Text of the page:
By a greater than 2-to-1 ratio, the profile of Katie McGinty surpasses that of Allyson Schwartz.  In the Philadelphia/Southeast region, Schwartz’s residency is no match for McGinty’s association with Rendell, Gore and Clinton (48%-27%).  In the Pittsburgh/Southwest region, the spread grows to 52%-17%. 

Women, Liberals, and Moderates support Candidate B (McGinty) over Candidate A (Schwartz) by respective margins of 28%, 11%, and 47%.

The other two match ups appear more evenly balanced:  Treasurer Rob McCord vs. Businessman Tom Wolf and former Rendell cabinet official John Hanger vs. Allentown Mayor Ed Pawlowski.

McCord vs. Wolf

Q: Again, please tell me which of the following candidates you would be more likely to support.

Candidate A is a statewide elected office holder with a background in financial management and technology.

Candidate B was a top cabinet official under Governor Ed Rendell and a successful businessman from central Pennsylvania.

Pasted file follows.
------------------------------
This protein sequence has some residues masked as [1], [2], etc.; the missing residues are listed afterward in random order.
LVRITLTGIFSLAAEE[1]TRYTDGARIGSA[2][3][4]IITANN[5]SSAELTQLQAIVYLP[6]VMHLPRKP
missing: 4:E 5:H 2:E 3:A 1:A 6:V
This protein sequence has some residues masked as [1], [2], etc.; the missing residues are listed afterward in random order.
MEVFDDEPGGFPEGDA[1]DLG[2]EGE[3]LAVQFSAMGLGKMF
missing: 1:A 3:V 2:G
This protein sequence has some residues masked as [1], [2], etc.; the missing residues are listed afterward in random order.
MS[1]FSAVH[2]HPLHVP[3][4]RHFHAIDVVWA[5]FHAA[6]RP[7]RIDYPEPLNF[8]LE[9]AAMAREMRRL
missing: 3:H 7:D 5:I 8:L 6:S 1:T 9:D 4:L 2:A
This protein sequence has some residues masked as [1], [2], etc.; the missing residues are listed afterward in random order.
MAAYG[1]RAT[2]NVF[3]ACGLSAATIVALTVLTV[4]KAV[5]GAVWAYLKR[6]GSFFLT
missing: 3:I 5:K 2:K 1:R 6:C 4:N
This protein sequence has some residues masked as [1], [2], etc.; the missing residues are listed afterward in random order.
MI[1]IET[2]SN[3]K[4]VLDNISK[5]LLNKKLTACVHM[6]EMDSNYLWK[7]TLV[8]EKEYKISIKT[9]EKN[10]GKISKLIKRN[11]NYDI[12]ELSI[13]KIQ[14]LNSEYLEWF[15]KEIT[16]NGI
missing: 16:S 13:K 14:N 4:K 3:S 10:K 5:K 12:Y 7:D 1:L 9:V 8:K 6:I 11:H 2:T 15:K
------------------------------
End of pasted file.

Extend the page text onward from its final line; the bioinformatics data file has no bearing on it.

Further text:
Candidate A (McCord) leads across all regions with the exception of the Northern Tier where Candidate B (Wolf) leads by 2%.  White Democrats and African-American Democrats differ sharply between the candidates.  Whites prefer McCord 43%-32% while African-Americans pick Wolf 40%-28%.

Hanger vs. Pawlowski

The profile of John Hanger edges that of Ed Pawlowski, but the lead is fueled primarily by his association with Ed Rendell in the Philadelphia/Southeast region where he leads 49%-19% lead.

Q: Once more, which of the following candidates would you be more likely to support?

Candidate A is a lawyer and top cabinet official under Governor Ed Rendell with a background environmental policy.

Candidate B is a mayor from the Lehigh Valley with a record of success governing the state’s third largest city.

The 43%-30% lead for Candidate B (Pawlowski) in his home region of Scranton/Lehigh Valley is marginally less than that of other regions where he leads, including Pittsburgh and South Central.  Along gender lines, women prefer the profile of Pawlowski 38%-28% while men chose Hanger 48%-31%.

Generic Democratic Primary Ballot